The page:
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Genetic Control of Canine Appearance
A few genes make all the difference

My relationship with dogs is sometimes a bit split. One side of things is that I love them, for all the reasons everybody reading this understands so well. Another side of my relationship with dogs is my fascination with them—a true scientific interest, based on some of their extraordinary characteristics. And research about their genetics has continued to add to their appeal as creatures worthy of great attention, even beyond the fact that they are so lovable.

From the diversity of forms seen in the domestic dog, it’s easy to come to the conclusion that their genetics are unusual. Though other domestic animals including chickens, horses, cows, sheep and cats have many different breeds, dogs alone have the amount of physical variation that is represented by Great Danes, Dachshunds, Pugs and Borzois. Animal lovers are generally interested in that fact, but all scientists ought to be astounded by it, and I most definitely am.

The selective breeding that has led to the range of forms in this species is a fascinating genetics experiment. Geneticists are grateful to the “field work” done by countless breeders over many generations because the dogs that have resulted provide a way to understand things that can’t be learned elsewhere.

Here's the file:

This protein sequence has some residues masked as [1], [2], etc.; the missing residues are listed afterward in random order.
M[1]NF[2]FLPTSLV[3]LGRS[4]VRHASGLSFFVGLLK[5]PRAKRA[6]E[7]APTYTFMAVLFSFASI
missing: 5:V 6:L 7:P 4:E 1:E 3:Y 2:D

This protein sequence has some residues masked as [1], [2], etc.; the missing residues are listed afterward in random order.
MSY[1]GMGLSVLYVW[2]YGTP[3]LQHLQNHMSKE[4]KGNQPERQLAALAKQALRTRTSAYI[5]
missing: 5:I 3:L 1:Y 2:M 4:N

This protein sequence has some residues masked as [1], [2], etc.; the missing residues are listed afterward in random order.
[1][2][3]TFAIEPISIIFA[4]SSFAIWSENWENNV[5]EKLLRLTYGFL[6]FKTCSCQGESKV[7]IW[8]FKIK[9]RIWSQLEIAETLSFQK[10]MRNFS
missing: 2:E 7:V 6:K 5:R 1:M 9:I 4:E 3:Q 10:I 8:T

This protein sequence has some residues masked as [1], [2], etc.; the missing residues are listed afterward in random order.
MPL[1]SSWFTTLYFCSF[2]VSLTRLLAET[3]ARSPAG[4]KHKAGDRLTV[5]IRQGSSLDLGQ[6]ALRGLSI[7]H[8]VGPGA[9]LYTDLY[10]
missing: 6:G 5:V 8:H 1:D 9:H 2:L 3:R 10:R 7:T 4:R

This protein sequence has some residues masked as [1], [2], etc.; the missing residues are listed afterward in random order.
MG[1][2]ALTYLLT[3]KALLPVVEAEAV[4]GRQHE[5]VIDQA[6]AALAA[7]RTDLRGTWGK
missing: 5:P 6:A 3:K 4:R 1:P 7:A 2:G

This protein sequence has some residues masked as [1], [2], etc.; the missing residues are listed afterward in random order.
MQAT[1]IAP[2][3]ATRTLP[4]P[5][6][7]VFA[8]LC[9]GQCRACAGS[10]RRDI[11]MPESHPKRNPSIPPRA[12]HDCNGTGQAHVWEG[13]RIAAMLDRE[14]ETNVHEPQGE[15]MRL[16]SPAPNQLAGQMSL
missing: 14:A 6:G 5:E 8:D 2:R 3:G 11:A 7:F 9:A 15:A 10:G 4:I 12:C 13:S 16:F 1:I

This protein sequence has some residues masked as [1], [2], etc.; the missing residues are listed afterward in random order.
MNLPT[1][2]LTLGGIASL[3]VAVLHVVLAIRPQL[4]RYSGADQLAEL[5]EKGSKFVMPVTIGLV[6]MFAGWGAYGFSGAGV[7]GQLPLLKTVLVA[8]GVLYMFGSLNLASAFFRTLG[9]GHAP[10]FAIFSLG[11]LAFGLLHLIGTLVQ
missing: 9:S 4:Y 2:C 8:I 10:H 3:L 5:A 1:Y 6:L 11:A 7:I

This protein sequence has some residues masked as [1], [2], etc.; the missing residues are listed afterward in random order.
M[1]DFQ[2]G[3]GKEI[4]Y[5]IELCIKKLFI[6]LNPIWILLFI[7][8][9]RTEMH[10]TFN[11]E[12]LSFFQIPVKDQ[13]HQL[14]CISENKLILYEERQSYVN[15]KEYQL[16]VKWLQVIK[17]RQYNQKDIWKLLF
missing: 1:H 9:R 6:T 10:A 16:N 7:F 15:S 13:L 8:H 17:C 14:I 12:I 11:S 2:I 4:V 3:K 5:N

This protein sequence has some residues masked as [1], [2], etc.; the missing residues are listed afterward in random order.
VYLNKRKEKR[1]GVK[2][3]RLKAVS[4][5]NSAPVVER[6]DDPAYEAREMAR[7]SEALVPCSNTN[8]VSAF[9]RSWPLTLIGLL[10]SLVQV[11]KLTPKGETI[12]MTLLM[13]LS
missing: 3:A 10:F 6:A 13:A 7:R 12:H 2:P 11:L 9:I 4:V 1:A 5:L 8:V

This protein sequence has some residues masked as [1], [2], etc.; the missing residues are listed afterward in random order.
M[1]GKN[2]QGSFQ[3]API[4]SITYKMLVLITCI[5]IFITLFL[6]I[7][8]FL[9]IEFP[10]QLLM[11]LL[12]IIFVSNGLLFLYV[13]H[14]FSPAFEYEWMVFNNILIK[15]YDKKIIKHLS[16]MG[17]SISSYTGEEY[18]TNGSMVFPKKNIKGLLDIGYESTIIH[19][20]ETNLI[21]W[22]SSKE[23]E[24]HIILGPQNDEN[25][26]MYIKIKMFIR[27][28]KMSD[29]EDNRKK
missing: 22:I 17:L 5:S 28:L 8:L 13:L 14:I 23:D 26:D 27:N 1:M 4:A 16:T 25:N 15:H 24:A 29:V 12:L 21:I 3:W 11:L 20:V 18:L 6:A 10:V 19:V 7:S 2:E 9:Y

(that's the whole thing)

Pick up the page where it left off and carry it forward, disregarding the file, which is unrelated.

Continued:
One of the most fascinating recent discoveries that makes use of the variation in dogs is that it’s only a few genes that are responsible for the huge range of differences in the appearance of different breeds of dogs. The incredible variation in dog size, fur type, length and color, ear shape and position, and shape of the nose is controlled by just a few dozen gene regions.

In other species, the genetic control of traits such as size and shape is much more complex. For comparison, human height is controlled by around 200 gene regions. Until it was investigated, researchers assumed that underlying the incredible diversity of canine appearances was a corresponding genetic diversity, but it’s just not so. The more we learn about dogs, the more fascinating they become.

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Karen B. London, PhD, is a Certified Applied Animal Behaviorist and Certified Professional Dog Trainer whose clinical work over the last 17 years has focused on the evaluation and treatment of serious behavioral problems in dogs, especially aggression. Karen has been writing the behavior column for The Bark since 2012 and wrote The Bark’s training column and various other articles for eight years before that. She is an adjunct professor in the Department of Biological Sciences at Northern Arizona University, and teaches a tropical field biology course in Costa Rica. Karen writes an animal column, The London Zoo, which appear in The Arizona Daily Sun and is the author of five books on canine training and behavior. She is working on her next book, which she expects to be published in 2017.

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